All this talk about time travel has given me a hankering. Somewhere in Time is truly great, but I likewise dig the geekier Time After Time, with an awesomely bat-shit bonkers story that has H.G. Wells tracking Jack the Ripper through 20th century San Francisco. I think I’ll give that one a whirl.

  5. Hi John,
    I watched and, well, I know what you mean on every detail of your post. You are absolutely right about it.

    It definitely feels a bit like the sterile, over-polished and produced sheen that infected the new V and infects that OTHER layer of television you mentioned.

    I didn't hate the show and I watched it through enjoying some moments.

    That said, there were huge logic problems and holes the size of the one the people walk through to get to the "alternate past". It's definitely not a great plot device.

    The cookie cutter character archtypes definitely grate on the nerves.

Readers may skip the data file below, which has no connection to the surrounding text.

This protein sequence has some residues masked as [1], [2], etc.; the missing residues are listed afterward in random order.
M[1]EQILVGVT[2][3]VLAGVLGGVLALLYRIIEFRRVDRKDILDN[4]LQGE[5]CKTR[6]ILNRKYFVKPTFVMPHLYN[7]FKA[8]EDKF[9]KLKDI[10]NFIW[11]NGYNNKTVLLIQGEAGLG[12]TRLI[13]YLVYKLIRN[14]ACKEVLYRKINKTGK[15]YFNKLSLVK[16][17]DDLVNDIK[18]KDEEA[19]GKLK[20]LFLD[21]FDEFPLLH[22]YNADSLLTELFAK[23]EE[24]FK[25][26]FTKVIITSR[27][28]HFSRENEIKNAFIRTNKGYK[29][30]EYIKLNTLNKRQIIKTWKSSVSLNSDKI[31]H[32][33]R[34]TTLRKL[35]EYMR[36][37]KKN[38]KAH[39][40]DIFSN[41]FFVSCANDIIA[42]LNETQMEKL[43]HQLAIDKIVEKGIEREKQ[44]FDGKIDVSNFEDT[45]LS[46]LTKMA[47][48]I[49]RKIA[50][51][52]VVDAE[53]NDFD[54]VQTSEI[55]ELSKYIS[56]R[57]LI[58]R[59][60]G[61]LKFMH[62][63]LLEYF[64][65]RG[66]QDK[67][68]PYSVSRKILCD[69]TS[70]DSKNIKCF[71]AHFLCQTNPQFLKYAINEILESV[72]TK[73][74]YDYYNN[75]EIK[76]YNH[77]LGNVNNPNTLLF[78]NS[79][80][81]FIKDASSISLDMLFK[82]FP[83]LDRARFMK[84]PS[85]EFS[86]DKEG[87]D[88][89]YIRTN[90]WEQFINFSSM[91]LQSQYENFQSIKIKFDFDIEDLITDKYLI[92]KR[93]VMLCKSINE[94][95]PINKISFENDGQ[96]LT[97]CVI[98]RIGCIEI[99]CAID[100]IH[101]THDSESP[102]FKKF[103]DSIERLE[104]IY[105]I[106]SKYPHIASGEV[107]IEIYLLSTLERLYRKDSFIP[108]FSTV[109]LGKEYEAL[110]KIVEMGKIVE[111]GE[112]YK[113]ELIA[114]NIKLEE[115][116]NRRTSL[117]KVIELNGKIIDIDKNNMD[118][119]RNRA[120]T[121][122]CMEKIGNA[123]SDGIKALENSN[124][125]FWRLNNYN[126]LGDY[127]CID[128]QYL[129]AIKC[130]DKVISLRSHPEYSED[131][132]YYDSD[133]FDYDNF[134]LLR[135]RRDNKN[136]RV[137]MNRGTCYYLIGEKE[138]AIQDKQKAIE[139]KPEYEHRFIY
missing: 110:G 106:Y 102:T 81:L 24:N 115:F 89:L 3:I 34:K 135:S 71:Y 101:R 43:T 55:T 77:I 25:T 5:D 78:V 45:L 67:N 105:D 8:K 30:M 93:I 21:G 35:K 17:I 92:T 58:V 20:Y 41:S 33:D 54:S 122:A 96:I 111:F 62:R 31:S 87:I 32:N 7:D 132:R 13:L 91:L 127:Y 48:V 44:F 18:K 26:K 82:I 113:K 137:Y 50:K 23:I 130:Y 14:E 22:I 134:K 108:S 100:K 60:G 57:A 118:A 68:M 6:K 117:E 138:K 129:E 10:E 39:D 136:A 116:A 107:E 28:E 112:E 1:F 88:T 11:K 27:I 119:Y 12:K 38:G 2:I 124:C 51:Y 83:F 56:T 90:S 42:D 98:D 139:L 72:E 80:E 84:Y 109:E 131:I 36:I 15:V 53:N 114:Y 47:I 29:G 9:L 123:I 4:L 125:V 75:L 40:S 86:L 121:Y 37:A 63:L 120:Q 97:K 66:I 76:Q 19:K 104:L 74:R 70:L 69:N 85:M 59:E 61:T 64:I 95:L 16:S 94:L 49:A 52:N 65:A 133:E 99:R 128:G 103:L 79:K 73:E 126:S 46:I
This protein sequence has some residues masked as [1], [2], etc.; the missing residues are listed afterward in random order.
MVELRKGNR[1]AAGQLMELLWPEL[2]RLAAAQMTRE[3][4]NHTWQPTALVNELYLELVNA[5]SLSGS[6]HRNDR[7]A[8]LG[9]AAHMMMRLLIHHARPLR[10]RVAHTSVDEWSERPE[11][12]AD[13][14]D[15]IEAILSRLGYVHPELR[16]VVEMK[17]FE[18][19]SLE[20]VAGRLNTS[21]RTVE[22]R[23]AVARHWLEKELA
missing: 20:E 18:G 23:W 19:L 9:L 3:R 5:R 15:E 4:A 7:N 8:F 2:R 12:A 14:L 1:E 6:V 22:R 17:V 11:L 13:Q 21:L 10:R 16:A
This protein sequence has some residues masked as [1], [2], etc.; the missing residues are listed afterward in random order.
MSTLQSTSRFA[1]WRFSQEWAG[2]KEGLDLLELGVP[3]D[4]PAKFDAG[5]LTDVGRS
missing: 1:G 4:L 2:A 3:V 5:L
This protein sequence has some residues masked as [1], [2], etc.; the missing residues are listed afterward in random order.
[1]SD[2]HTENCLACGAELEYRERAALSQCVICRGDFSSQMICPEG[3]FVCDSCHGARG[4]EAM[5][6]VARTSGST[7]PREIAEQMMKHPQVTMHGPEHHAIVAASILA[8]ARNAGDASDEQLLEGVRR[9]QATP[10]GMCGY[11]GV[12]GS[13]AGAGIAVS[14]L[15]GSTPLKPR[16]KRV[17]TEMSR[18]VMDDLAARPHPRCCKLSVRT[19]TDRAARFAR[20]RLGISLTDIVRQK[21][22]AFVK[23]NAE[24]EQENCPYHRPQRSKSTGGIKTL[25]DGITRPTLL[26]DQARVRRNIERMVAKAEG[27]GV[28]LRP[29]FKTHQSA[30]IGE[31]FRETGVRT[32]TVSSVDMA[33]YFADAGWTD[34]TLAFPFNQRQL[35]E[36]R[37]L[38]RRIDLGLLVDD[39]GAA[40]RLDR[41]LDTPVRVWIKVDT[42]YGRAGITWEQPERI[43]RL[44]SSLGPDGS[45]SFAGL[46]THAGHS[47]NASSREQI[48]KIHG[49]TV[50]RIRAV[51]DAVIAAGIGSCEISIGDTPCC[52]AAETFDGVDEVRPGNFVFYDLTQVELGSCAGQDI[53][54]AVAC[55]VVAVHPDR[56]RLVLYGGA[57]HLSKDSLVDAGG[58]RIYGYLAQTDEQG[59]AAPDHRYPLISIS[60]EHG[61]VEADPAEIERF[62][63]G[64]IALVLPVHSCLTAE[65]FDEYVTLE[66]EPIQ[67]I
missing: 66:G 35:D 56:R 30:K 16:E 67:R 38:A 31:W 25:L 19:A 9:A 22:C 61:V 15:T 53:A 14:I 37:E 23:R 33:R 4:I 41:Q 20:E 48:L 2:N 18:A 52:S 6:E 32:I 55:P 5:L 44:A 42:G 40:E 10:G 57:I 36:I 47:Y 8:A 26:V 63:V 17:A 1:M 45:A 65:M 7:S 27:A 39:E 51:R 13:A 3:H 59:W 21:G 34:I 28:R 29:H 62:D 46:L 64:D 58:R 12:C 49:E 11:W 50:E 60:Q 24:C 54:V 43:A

But, admittedly, your damning review makes me wonder why I enjoyed the mindless bits that I did. I was definitely swept up in the moment of dinosaur pursuit. : )

    It has problems and if this is the template going forward it probably is doomed for extinction. Like any new project they're going to have to switch it up and get a little smarter, but, like dinosaurs, the brains don't seem very big on this one. And I like Braga's Enterprise stuff at times.

    But I really understand your salient points. This group seems as doomed as the last one. Despite it's dinosaur bone-headedness I'm still going to give it some time.

    I don't know John. Call me an optimist on this one.

    Maybe they're attempting to lure viewers in with splashy action and the lowest common denominator of scriptwriting so that they can gradually become a more complex, true science fiction adventure series rather than an amalgamation of all things to all people.

    Wouldn't that be clever? We'll see. Glad to see you spend some time sharing your thoughts on this one.